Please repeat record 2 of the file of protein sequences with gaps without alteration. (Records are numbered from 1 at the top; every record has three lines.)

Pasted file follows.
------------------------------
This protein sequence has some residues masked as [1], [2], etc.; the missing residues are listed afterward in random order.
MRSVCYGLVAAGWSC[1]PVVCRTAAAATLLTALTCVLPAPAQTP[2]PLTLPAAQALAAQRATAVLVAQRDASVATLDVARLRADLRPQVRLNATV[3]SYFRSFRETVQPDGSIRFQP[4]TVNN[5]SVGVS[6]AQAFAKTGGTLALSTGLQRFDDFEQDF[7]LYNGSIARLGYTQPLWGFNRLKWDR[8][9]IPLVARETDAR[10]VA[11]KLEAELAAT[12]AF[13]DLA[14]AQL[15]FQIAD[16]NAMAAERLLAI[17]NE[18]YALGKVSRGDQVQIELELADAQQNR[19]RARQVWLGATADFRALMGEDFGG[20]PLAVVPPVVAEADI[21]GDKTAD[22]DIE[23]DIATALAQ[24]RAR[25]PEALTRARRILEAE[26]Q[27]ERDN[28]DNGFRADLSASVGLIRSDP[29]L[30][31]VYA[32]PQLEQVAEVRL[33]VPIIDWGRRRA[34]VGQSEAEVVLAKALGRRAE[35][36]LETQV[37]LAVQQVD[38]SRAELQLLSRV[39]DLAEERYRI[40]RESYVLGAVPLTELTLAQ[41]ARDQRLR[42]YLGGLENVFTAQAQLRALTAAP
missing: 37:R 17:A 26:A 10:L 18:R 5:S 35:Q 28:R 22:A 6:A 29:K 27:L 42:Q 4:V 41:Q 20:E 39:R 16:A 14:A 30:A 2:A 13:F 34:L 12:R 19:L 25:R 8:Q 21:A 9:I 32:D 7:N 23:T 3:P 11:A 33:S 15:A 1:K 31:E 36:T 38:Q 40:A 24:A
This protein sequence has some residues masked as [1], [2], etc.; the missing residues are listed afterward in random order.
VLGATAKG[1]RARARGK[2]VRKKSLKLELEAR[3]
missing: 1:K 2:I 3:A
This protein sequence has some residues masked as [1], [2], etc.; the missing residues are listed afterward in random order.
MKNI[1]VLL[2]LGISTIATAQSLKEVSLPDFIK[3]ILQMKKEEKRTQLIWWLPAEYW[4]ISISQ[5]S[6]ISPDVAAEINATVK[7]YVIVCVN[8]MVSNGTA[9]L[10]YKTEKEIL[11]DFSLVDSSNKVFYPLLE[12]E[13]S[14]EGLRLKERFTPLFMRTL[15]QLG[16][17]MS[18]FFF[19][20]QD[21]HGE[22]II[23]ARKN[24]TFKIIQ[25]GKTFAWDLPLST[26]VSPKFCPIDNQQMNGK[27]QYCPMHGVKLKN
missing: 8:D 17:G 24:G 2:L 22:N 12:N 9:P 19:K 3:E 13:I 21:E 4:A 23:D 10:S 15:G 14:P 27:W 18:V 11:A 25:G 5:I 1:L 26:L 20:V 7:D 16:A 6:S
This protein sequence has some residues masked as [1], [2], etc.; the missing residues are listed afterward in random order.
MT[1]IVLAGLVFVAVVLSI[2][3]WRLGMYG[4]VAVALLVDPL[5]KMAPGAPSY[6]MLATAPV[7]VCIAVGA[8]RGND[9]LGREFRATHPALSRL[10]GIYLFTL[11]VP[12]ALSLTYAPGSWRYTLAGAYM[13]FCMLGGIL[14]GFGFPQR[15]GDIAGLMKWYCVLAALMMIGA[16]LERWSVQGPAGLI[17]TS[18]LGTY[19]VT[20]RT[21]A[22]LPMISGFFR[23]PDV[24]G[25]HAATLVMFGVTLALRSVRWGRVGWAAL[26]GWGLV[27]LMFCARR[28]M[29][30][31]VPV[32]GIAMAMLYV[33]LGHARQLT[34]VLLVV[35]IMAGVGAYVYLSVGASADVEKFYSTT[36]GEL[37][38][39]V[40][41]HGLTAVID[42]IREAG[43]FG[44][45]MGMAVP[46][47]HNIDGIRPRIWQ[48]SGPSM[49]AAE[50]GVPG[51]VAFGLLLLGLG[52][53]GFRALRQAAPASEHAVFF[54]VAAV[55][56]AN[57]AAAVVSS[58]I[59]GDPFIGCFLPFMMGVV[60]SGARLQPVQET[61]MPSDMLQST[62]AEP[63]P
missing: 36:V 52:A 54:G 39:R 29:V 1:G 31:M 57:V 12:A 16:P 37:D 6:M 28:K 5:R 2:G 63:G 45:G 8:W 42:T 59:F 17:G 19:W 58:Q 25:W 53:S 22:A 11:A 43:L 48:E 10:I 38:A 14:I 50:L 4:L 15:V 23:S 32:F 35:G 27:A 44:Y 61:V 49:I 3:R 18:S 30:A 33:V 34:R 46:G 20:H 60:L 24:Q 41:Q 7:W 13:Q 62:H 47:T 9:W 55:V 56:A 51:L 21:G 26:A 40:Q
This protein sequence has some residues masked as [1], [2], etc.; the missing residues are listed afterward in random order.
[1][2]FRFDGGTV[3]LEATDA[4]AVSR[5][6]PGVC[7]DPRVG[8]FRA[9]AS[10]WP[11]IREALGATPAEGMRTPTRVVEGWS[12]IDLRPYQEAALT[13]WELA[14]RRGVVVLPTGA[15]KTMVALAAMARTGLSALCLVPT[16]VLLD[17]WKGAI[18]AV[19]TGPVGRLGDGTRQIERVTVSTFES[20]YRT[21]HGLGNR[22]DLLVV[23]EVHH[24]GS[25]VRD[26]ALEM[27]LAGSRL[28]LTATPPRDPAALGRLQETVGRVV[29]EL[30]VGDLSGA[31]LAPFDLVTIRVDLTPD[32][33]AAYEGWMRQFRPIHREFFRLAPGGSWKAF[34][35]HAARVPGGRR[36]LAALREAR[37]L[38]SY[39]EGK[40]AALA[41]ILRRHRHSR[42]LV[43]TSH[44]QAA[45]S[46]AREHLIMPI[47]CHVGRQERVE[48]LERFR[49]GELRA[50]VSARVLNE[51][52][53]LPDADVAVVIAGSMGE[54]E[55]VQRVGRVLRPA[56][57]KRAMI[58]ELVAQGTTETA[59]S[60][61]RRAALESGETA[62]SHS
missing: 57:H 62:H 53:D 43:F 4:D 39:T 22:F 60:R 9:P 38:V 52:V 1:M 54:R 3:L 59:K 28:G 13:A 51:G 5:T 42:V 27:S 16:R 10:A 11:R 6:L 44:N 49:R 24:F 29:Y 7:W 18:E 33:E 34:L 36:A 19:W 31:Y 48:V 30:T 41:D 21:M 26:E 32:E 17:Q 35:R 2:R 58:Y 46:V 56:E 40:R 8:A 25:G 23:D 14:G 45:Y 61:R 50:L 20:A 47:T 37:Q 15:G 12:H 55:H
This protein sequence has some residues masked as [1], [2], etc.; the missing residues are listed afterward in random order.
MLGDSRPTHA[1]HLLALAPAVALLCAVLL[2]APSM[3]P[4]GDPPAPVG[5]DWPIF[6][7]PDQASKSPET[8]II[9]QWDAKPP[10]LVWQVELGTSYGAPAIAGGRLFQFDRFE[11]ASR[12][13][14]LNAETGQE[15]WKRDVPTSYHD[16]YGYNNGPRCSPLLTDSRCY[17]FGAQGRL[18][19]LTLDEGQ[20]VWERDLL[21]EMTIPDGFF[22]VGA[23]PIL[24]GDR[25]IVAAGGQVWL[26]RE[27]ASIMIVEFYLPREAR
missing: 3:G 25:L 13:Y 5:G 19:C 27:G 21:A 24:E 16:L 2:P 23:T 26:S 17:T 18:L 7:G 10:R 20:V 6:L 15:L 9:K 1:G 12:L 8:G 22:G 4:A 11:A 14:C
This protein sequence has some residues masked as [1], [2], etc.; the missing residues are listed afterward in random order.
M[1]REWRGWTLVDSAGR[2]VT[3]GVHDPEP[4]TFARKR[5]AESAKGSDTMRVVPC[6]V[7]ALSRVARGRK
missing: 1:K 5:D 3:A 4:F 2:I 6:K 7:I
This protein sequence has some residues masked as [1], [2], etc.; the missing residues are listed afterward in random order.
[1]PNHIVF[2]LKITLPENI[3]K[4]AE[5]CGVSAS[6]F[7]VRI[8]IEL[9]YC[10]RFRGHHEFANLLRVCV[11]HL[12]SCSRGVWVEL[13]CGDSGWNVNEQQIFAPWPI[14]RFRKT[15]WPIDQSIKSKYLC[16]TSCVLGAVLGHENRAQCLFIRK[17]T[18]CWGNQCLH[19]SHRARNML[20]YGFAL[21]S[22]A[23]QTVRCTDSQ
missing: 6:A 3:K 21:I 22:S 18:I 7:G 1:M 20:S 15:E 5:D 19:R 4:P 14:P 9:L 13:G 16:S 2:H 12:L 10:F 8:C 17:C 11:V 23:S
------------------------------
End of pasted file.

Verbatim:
This protein sequence has some residues masked as [1], [2], etc.; the missing residues are listed afterward in random order.
VLGATAKG[1]RARARGK[2]VRKKSLKLELEAR[3]
missing: 1:K 2:I 3:A